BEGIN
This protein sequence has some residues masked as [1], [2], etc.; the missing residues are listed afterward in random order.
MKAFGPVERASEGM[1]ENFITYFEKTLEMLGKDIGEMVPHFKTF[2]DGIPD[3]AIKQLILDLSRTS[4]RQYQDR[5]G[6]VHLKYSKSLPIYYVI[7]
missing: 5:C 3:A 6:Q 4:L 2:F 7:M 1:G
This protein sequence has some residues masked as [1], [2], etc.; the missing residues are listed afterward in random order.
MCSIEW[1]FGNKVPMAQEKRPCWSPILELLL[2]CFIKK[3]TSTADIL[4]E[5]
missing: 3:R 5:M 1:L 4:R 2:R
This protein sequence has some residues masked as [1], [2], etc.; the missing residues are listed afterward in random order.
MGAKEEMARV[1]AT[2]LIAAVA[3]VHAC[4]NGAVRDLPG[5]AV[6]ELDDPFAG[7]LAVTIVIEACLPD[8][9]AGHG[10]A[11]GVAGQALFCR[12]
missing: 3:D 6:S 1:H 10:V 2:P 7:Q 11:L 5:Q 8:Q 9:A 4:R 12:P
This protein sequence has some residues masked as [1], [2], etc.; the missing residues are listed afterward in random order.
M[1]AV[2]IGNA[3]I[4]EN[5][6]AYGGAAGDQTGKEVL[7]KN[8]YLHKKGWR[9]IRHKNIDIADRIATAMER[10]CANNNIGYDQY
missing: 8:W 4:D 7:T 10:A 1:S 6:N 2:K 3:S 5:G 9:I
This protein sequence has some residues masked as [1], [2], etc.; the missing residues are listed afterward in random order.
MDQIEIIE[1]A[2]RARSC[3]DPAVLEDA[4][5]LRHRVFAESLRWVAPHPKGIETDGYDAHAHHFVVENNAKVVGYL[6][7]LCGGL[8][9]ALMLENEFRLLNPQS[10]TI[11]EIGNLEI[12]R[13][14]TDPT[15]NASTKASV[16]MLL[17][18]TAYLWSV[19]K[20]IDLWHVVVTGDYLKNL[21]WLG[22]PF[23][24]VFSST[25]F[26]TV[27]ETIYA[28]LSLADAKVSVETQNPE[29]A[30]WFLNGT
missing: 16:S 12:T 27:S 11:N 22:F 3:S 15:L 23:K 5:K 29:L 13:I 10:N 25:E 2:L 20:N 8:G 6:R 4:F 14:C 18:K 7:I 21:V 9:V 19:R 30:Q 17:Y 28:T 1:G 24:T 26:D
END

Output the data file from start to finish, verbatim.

This protein sequence has some residues masked as [1], [2], etc.; the missing residues are listed afterward in random order.
MKAFGPVERASEGM[1]ENFITYFEKTLEMLGKDIGEMVPHFKTF[2]DGIPD[3]AIKQLILDLSRTS[4]RQYQDR[5]G[6]VHLKYSKSLPIYYVI[7]
missing: 5:C 3:A 6:Q 4:L 2:F 7:M 1:G
This protein sequence has some residues masked as [1], [2], etc.; the missing residues are listed afterward in random order.
MCSIEW[1]FGNKVPMAQEKRPCWSPILELLL[2]CFIKK[3]TSTADIL[4]E[5]
missing: 3:R 5:M 1:L 4:R 2:R
This protein sequence has some residues masked as [1], [2], etc.; the missing residues are listed afterward in random order.
MGAKEEMARV[1]AT[2]LIAAVA[3]VHAC[4]NGAVRDLPG[5]AV[6]ELDDPFAG[7]LAVTIVIEACLPD[8][9]AGHG[10]A[11]GVAGQALFCR[12]
missing: 3:D 6:S 1:H 10:V 2:P 7:Q 11:L 5:Q 8:Q 9:A 4:R 12:P
This protein sequence has some residues masked as [1], [2], etc.; the missing residues are listed afterward in random order.
M[1]AV[2]IGNA[3]I[4]EN[5][6]AYGGAAGDQTGKEVL[7]KN[8]YLHKKGWR[9]IRHKNIDIADRIATAMER[10]CANNNIGYDQY
missing: 8:W 4:D 7:T 10:A 1:S 6:N 2:K 3:S 5:G 9:I
This protein sequence has some residues masked as [1], [2], etc.; the missing residues are listed afterward in random order.
MDQIEIIE[1]A[2]RARSC[3]DPAVLEDA[4][5]LRHRVFAESLRWVAPHPKGIETDGYDAHAHHFVVENNAKVVGYL[6][7]LCGGL[8][9]ALMLENEFRLLNPQS[10]TI[11]EIGNLEI[12]R[13][14]TDPT[15]NASTKASV[16]MLL[17][18]TAYLWSV[19]K[20]IDLWHVVVTGDYLKNL[21]WLG[22]PF[23][24]VFSST[25]F[26]TV[27]ETIYA[28]LSLADAKVSVETQNPE[29]A[30]WFLNGT
missing: 16:S 12:T 27:S 11:N 22:F 3:S 15:L 23:K 5:K 29:L 13:I 10:N 25:E 2:L 20:N 8:G 6:R 4:F 14:C 18:K 7:I 21:V 9:V 19:R 30:Q 17:Y 28:T 1:G 24:T 26:D